• RFC 5469 DES and IDEA Cipher Suites for Transport Layer Security (TLS):
These ciphers are removed per spec:“…the single-DES cipher suites SHOULD NOT be implemented by TLS libraries …the IDEA cipher suite SHOULD NOT be implemented by TLS libraries and SHOULD be removed from existing implementations.”
  • RFC 5487 Pre-Shared Key Cipher Suites for TLS with SHA-256/384 and AES Galois Counter Mode: Supported
  • RFC 5652 Cryptographic Message Syntax (CMS)
Signed-Data Content Type: Supported with commercial license.
  • RFC 5746 Transport Layer Security (TLS) Renegotiation Indication Extension: Supported
Extension required by compile time default.
  • RFC 6066 Transport Layer Security (TLS) Extensions: Extension Definitions
server_name Server Name Indication: Supported
max_fragment_length: Supported
client_certificate_url: Unsupported
trusted_ca_keys: Supported
truncated_hmac: Supported
status_request OCSP Client: Supported
  • RFC 6176 Prohibiting Secure Sockets Layer (SSL) Version 2.0: Supported
SSL 2.0 (including ClientHello) deprecated.
  • RFC 6347 Datagram Transport Layer Security Version 1.2: Supported
  • RFC 7027 Elliptic Curve Cryptography (ECC) Brainpool Curves for Transport Layer Security (TLS): Supported Curves
  • RFC 7301 Transport Layer Security (TLS) Application-Layer Protocol Negotiation Extension: Supported
  • RFC 7457 Summarizing Known Attacks on Transport Layer Security (TLS) and Datagram TLS (DTLS): Supported
  • RFC 7465 Prohibiting RC4 Cipher Suites: Supported
RC4 ciphers are disabled by default at compile time.
  • RFC 7525 Recommendations for Secure Use of Transport Layer Security (TLS) and Datagram Transport Layer Security (DTLS): Supported
  • RFC 7568 Deprecating Secure Sockets Layer Version 3.0: Supported
SSL 3.0 is disabled by default at compile time.
  • RFC 7627 Transport Layer Security (TLS) Session Hash and Extended Master Secret Extension: Supported
  • RFC 7925 TLS/DTLS Profiles for the Internet of Things: Supported via compile time configuration.
  • RFC 7905 ChaCha20-Poly1305 Cipher Suites for Transport Layer Security (TLS): Supported
  • RFC 7918 Transport Layer Security (TLS) False Start: Supported
Disabled by default due to security concerns.

Support And Maintenance

Commercial customers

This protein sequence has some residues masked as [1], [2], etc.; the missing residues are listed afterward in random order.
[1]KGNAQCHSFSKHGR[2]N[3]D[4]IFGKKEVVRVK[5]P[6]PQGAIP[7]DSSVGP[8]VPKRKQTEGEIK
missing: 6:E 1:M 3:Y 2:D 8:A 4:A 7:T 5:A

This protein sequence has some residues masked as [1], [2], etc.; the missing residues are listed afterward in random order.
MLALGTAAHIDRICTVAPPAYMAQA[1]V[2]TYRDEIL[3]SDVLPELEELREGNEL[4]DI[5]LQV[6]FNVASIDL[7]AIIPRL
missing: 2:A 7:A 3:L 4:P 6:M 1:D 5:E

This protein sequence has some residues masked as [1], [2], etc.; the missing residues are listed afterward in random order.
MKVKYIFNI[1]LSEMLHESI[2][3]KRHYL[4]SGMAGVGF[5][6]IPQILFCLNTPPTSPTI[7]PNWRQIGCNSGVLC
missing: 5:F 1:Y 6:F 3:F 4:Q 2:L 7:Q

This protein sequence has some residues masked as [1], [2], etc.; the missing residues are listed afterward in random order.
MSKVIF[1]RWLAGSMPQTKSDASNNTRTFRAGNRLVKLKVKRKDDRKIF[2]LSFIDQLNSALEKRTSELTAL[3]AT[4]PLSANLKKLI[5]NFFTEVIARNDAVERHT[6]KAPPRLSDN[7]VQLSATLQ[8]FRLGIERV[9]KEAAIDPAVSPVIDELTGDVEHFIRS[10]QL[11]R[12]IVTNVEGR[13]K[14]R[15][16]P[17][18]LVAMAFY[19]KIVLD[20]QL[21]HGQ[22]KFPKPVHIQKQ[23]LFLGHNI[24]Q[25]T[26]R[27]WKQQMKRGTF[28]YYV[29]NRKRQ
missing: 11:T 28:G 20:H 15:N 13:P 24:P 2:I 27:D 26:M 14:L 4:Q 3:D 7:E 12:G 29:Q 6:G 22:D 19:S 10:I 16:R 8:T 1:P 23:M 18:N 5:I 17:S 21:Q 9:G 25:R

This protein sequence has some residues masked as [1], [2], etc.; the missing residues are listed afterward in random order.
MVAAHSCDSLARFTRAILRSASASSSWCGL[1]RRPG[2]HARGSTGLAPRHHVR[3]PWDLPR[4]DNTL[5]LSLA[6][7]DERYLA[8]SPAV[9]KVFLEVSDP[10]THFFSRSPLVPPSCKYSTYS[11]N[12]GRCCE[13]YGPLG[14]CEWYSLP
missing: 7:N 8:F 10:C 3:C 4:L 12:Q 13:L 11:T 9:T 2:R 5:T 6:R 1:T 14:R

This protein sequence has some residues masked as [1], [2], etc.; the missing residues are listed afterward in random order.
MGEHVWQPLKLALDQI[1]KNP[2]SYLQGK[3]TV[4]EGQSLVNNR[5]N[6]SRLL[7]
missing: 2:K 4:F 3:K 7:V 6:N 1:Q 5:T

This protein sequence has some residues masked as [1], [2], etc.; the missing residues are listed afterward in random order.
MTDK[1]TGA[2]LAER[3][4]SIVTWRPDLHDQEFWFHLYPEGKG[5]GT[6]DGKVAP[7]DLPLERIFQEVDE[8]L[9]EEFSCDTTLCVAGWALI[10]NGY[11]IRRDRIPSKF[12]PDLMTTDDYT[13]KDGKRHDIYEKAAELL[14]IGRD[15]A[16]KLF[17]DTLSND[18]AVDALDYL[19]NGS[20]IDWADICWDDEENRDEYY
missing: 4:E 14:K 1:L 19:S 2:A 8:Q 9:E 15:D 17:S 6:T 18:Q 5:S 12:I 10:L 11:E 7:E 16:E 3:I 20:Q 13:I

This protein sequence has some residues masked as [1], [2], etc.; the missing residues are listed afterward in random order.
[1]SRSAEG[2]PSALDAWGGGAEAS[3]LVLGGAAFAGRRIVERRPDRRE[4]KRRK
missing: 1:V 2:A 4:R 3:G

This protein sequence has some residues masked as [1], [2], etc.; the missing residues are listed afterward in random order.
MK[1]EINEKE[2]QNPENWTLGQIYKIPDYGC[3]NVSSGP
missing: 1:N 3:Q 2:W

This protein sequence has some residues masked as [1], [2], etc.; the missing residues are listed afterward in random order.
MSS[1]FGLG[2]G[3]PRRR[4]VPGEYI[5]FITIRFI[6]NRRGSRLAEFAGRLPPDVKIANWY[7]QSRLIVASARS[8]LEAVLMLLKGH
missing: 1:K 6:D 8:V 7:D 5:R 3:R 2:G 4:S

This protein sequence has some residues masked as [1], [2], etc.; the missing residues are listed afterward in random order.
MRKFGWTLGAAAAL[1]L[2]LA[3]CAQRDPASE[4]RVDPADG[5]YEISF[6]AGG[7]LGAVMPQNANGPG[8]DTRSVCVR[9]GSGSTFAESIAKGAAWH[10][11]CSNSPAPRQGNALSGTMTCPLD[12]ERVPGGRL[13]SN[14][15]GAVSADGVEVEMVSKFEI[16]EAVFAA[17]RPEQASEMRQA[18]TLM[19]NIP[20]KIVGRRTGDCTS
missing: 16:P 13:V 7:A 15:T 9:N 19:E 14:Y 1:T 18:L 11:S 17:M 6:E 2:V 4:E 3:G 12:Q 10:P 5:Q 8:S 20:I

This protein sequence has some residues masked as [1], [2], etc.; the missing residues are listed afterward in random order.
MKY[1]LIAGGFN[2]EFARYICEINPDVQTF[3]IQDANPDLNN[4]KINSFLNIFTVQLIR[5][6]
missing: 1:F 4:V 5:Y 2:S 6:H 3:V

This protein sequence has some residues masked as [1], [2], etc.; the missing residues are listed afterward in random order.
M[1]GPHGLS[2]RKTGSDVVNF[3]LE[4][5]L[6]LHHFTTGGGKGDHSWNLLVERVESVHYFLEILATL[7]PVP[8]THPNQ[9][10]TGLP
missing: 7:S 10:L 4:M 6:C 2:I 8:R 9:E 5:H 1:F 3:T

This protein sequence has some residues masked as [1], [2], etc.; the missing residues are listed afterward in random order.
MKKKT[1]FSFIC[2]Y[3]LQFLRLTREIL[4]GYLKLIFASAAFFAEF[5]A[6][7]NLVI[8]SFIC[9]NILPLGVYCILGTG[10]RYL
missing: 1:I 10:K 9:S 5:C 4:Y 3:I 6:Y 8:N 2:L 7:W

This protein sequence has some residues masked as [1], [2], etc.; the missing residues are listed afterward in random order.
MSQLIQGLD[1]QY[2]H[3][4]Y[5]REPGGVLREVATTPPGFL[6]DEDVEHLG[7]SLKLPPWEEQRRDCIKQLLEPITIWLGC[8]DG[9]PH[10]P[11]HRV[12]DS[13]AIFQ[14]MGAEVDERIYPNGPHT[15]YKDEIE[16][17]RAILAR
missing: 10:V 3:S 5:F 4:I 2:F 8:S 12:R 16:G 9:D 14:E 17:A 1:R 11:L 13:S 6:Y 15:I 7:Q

Commercial customers have access to our code under a commercial license (GPL-free) and benefit from a support contract with direct access to our development team. Their support requests are treated with priority. They will automatically receive new updates of the product.

Open Source users

Open source users can ask questions or propose patch through GitHub. They can also contact us by email:

As we are not able to contact open source users, please regularly check GitHub for the latest release.

Security researchers

We appreciate the work of security researchers that help us to maintain a high security standards. We would recommend that they report any security issues to using the following PGP Key, Key fingerprint = D6AD F1C5 E34E 696B 0953 556C 8BB2 B39A 2795 C6B3.

Latest versions under GPL:

MatrixSSL 3.9.3 (June 26, 2017)

This version fixes serious buffer handling vulnerabilities along with other smaller bugs. Upgrading to the latest version is highly recommended. Check the release notes on GitHub for details.

MatrixSSL 3.9.1 (March 21, 2017)

This version was driven by the need to update the test certificates that were expiring. There are no strong reasons to upgrade if you already use 3.9.0.

  • Disabled support for SHA-1 signed certificates by default. SHA-1 can no longer be considered secure for this purpose (see We decided to disable SHA-1 signed certificates by default to ensure that MatrixSSL customers consider the security implications before enabling them. Support for SHA-1 signed certificates can be restored by defining ENABLE_SHA1_SIGNED_CERTS in cryptoConfig.h.
  • Regenerated all test certificates. Many of the old ones had exceeded their validity period. The new test certificates have some minor changes, such as the addition of some missing basicConstraints and authorityKeyIdentifier extensions. Note that the test certificates should never be used in production, but only for initial testing during development.
  • Fixed bug that caused a segfault when ALLOW_VERSION_1_ROOT_CERT_PARSE was enabled and the peer sent a version 1 certificate. Correct behaviour is to just produce an internal certificate validation failure in this case, as the above define only allows parsing of locally stored trusted root certificates. This bug is minor as ALLOW_VERSION_1_ROOT_CERT_PARSE is disabled by default, and rarely used by MatrixSSL customers.
  • Introduced new function setSocketTlsCertAuthCb for setting certificate authentication callback when using MatrixSSL via psSocket_t interface. Previously constant function name ssl_cert_auth was used for authentication callback.

MatrixSSL 3.9.0 (March 10, 2017)

This version contains several new features and bug fixes. It is recommended for all users.

    • Client Authentication using an External Security Token
    • RFC 5280 Compliant Certificate Matching
    • Certificate Validation Configuration Options
    • X.509 Generation Improvements (Commercial Edition Only)
    • Added psX509GetOnelineDN API
    • Added matrixValidateCertsExt API
    • Support for RSA-MD2 and RSA-MD5 Signatures in CSR and CRL Parsing
  2. BUG FIXES SINCE 3.8.7b
    • Fixed server-side handling of client authentication with Server Name Indication
    • Constant Time Modular Exponentiation

Full list of changes and changes in previous version are described in the source code package on GitHub:


See also